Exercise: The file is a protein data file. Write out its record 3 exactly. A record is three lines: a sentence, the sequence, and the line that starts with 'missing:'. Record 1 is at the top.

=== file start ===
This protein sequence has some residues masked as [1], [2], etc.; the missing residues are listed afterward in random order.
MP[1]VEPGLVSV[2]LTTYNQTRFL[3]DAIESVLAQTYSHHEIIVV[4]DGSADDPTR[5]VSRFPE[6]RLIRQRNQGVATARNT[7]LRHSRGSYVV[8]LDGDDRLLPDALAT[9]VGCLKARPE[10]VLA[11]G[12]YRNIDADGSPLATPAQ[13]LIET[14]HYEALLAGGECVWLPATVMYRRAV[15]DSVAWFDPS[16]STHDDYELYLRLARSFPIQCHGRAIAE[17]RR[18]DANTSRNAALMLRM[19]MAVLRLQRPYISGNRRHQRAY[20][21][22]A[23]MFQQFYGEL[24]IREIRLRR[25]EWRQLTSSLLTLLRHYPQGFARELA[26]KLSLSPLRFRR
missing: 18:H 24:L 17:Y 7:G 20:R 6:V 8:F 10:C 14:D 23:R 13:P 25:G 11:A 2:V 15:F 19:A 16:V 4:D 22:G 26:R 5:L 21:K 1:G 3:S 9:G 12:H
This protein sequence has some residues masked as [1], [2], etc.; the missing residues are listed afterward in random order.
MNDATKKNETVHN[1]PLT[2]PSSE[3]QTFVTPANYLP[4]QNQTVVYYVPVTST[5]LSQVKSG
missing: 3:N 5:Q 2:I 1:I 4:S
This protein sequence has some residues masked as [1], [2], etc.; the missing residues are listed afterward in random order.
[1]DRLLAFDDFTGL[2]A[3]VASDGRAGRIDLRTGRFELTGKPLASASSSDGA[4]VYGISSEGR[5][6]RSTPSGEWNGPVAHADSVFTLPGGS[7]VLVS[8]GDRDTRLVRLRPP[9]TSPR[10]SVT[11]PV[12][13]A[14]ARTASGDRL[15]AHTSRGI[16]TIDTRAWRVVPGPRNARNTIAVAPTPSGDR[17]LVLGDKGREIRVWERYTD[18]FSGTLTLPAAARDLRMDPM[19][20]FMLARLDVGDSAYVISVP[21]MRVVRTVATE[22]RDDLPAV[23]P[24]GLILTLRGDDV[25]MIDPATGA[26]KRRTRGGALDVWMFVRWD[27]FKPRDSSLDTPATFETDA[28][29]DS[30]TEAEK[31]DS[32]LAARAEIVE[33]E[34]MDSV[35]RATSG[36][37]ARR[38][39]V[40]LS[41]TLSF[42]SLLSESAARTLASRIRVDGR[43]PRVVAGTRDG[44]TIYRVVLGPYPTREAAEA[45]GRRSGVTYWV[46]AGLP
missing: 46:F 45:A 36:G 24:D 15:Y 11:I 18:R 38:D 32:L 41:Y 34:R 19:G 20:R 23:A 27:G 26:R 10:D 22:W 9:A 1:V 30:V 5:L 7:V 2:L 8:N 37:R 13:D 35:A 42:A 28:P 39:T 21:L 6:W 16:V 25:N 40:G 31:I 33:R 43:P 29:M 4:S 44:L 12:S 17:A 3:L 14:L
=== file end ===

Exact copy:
This protein sequence has some residues masked as [1], [2], etc.; the missing residues are listed afterward in random order.
[1]DRLLAFDDFTGL[2]A[3]VASDGRAGRIDLRTGRFELTGKPLASASSSDGA[4]VYGISSEGR[5][6]RSTPSGEWNGPVAHADSVFTLPGGS[7]VLVS[8]GDRDTRLVRLRPP[9]TSPR[10]SVT[11]PV[12][13]A[14]ARTASGDRL[15]AHTSRGI[16]TIDTRAWRVVPGPRNARNTIAVAPTPSGDR[17]LVLGDKGREIRVWERYTD[18]FSGTLTLPAAARDLRMDPM[19][20]FMLARLDVGDSAYVISVP[21]MRVVRTVATE[22]RDDLPAV[23]P[24]GLILTLRGDDV[25]MIDPATGA[26]KRRTRGGALDVWMFVRWD[27]FKPRDSSLDTPATFETDA[28][29]DS[30]TEAEK[31]DS[32]LAARAEIVE[33]E[34]MDSV[35]RATSG[36][37]ARR[38][39]V[40]LS[41]TLSF[42]SLLSESAARTLASRIRVDGR[43]PRVVAGTRDG[44]TIYRVVLGPYPTREAAEA[45]GRRSGVTYWV[46]AGLP
missing: 46:F 45:A 36:G 24:D 15:Y 11:I 18:R 38:D 32:L 41:Y 34:R 19:G 20:R 23:A 27:G 26:R 10:D 22:W 9:A 1:V 30:V 5:L 7:V 2:L 8:N 37:R 13:D 35:A 42:A 28:P 39:T 21:L 6:W 16:V 25:N 40:G 31:I 33:R 43:P 29:M 4:S 44:L 12:S 17:A 3:L 14:L